As associate vice president for Alumni Relations for nearly five
years, I have enjoyed meeting thousands of loyal alumni around the
world and working with an outstanding staff to provide the services
and programs that keep our alumni connected. Together, we have started
new alumni clubs, launched the Orange Grove, and expanded such offerings
as our online alumni directory and permanent e-mail forwarding.
have always welcomed new challenges and experiences, especially
when they pertain to furthering the Universitys mission. While
my time in the Office of Alumni Relations has been a very special
part of my 20 years in higher education advancement, the opportunity
to work for SUs College of Arts and Sciences was one I could
not pass up. As the colleges new associate dean of advancement,
I am very pleased to work with Dean Cathryn Newton and her staff.
And as an alumna of the College of Arts and Sciences, I look forward
to helping make the college even stronger by coordinating a strategic
plan that includes fund raising and outreach for alumni and students.
University remains committed to keeping its alumni a vibrant part
of campus life. Your status as alumni brings with it many privileges
and responsibilities, and I am personally counting on each of you
to stay involved, stay connected, and give back to the University
community. Thank you for your partnership in working toward the
betterment of SU.
Breul OíRourke í77
Associate Dean for Advancement
College of Arts and Sciences
Associate Vice President, Giving Programs
Division of Institutional Advancement
INFORMATION ON ALUMNI TRAVEL OPPORTUNITIES, contact Tina
Casella in the Office of Alumni Relations at 1-800-SUALUMS
or e-mail email@example.com.
WE ENCOURAGE YOU TO GET INVOLVED with
your local alumni club. Clubs participate in a variety of
activities, including game-watching events, networking opportunities,
new student recruiting, and community service projects.
Visit the Office of Alumni Relations web site at:
The programs link on our home page will take you to the
club pages. There you will find a complete listing of all
our regional and specialty clubs, as well as the club contactís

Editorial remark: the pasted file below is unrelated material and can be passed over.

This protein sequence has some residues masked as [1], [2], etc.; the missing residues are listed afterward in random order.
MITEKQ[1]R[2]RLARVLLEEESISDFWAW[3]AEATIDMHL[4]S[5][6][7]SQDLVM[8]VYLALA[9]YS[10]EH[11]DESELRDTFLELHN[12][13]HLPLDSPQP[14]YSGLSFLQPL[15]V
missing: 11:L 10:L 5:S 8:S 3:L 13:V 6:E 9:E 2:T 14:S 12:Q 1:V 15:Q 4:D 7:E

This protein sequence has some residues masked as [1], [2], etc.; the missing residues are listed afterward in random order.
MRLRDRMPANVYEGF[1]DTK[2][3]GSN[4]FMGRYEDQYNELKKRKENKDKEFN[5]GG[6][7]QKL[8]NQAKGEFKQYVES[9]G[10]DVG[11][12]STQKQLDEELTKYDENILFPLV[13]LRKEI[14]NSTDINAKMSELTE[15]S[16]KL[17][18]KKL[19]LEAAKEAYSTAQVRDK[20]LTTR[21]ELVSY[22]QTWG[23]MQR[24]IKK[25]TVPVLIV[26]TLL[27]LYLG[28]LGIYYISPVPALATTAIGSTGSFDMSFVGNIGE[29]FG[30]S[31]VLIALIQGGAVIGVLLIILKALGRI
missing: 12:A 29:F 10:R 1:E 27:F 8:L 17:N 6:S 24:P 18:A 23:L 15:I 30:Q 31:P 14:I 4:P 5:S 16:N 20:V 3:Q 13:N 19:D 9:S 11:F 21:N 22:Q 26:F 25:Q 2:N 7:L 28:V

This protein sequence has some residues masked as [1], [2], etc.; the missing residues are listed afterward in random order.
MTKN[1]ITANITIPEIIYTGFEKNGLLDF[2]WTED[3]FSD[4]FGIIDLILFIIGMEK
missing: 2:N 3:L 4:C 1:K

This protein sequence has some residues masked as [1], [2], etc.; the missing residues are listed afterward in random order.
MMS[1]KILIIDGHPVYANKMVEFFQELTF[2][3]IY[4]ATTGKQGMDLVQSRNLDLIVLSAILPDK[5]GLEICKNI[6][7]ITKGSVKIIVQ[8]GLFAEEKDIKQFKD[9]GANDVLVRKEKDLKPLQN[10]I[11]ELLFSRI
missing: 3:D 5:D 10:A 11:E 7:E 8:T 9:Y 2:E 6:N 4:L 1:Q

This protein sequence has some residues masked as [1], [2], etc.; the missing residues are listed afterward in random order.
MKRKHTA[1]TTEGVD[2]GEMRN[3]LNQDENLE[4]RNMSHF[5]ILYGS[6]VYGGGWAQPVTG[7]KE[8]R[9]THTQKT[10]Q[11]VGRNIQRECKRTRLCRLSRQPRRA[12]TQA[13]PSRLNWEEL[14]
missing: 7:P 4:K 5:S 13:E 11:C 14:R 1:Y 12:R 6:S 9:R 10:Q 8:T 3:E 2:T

name, phone number, and e-mail address. For information
on the club nearest you, contact the person listed or call
the Office of Alumni Relations at 1-800-782-5867.
If you want information on:
The SU Alumni Online Community
The SU alumni club in your area
Visit the Office of Alumni Relations web site at www.syracuse.edu/alumni
and click on the appropriate link, or call 1-800-SUALUMS (782-5867)
SU Photo and Imaging Center
Goon Squad has provided assistance to incoming students
at SU for more than 50 years. Pictured at left and
below, Goons help new students move in to their residence
halls on opening day.
Gatling 81, G87 will never forget the day he arrived
on campusor the way University Avenue looked with a mile-long
orange stripe running down its center. In the past, scores of freshmen
have been greeted by the sight, painted by members of the Goon Squad
the day before new students arrived. It was a path to campus
and a fun way to make sure no one would get lost, says Gatling,
a member of the student organization from 1975-81.
orange stripe is just one of many ways the Goon Squad has assisted
incoming students over the years. Created in 1944 by the Traditions
Commission, the squad is best known for helping freshmen move into
their residence halls. I remember the Goons charging up to
our car in their bright orange shirts, yelling Welcome, welcome,
when we pulled up to the dorm on my first day, says Lori Zisk
Rosner 76, G77, who later became known as Mama
Goon for her leading role in the organization. For Naomi Weinberg
03, being part of the Goon Squad was about meeting new people,
making friends, and giving back to the University community. I
was nervous and scared on my first day at SU, but the Goons made
me feel at home, she says. I wanted to get involved
and help others the same way.
addition to helping students move in, the group was originally intended
to enforce the wearing of freshman beanies, which enabled upperclassmen
to spot the newcomers and offer them help. Beanies became obsolete
in the 70s, but the Goons continued to spread school spirit
throughout campus during Opening Week and at football games, where
they led placard cheers. Members also performed in the annual Goon
Show, a parody of freshman year told through skits and original
student music. The Goon Show had a song or an act for almost
everything, from saying goodbye to your parents to doing laundry,
says Gatling, who composed many of the shows songs and directed
it for three years as an undergraduate student.
Goon Squad of today no longer produces a show, leads cheers, or
paints the road orange, but its mission is still the same: to welcome
incoming students to Syracuse University and to help them feel at
home. And the Goons are busier than ever. Membership has jumped
from approximately 200 in 2000 to more than 400 in 2003, the result
of increased involvement on the part of student organizations across
campus. In addition to assisting with the move-in process, this
year Goons helped with such Opening Week events as the Chancellors
Convocation, bus trips to the New York State Fair, Lunch on the
Turf in the Carrier Dome, Orangefest 2003, and Late Night at the
Gym. Members of the Goon Squad have a strong sense of Orange